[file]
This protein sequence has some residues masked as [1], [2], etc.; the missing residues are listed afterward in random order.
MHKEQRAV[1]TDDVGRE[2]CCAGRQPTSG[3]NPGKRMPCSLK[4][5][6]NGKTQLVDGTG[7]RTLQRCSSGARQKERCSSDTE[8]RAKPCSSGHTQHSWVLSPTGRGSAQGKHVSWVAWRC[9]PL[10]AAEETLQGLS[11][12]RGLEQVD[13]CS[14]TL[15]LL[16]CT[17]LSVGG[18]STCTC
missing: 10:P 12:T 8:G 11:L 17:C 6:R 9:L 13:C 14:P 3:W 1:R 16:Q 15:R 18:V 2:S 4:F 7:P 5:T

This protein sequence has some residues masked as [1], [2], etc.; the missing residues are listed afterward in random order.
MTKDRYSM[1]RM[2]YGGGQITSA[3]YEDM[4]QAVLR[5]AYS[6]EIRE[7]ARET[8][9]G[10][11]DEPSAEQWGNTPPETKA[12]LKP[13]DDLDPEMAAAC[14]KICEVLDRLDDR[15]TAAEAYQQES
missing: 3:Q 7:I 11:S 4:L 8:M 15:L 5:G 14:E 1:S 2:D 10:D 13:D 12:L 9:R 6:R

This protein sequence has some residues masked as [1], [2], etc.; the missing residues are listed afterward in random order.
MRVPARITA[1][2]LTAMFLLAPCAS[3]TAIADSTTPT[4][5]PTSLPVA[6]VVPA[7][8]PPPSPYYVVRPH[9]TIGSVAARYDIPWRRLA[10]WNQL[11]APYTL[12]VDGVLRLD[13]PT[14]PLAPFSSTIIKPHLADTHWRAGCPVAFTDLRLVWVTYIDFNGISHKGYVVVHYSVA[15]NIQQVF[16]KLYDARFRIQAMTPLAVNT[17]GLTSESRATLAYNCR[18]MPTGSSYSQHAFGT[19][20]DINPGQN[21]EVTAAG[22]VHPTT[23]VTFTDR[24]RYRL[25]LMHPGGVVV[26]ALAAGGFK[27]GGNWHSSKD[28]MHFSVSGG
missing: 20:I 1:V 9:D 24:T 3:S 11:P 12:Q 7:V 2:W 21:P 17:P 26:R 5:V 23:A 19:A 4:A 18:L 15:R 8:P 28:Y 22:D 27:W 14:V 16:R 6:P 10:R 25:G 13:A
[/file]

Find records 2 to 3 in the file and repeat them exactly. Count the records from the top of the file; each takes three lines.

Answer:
This protein sequence has some residues masked as [1], [2], etc.; the missing residues are listed afterward in random order.
MTKDRYSM[1]RM[2]YGGGQITSA[3]YEDM[4]QAVLR[5]AYS[6]EIRE[7]ARET[8][9]G[10][11]DEPSAEQWGNTPPETKA[12]LKP[13]DDLDPEMAAAC[14]KICEVLDRLDDR[15]TAAEAYQQES
missing: 3:Q 7:I 11:S 4:L 8:M 15:L 5:G 14:E 1:S 2:D 10:D 13:D 12:L 9:R 6:R

This protein sequence has some residues masked as [1], [2], etc.; the missing residues are listed afterward in random order.
MRVPARITA[1][2]LTAMFLLAPCAS[3]TAIADSTTPT[4][5]PTSLPVA[6]VVPA[7][8]PPPSPYYVVRPH[9]TIGSVAARYDIPWRRLA[10]WNQL[11]APYTL[12]VDGVLRLD[13]PT[14]PLAPFSSTIIKPHLADTHWRAGCPVAFTDLRLVWVTYIDFNGISHKGYVVVHYSVA[15]NIQQVF[16]KLYDARFRIQAMTPLAVNT[17]GLTSESRATLAYNCR[18]MPTGSSYSQHAFGT[19][20]DINPGQN[21]EVTAAG[22]VHPTT[23]VTFTDR[24]RYRL[25]LMHPGGVVV[26]ALAAGGFK[27]GGNWHSSKD[28]MHFSVSGG
missing: 20:I 1:V 9:D 24:T 3:S 11:P 12:Q 7:V 2:W 21:P 17:P 26:R 5:V 23:A 19:A 4:A 18:L 15:R 8:P 28:Y 22:D 27:W 14:V 16:R 6:P 10:R 25:G 13:A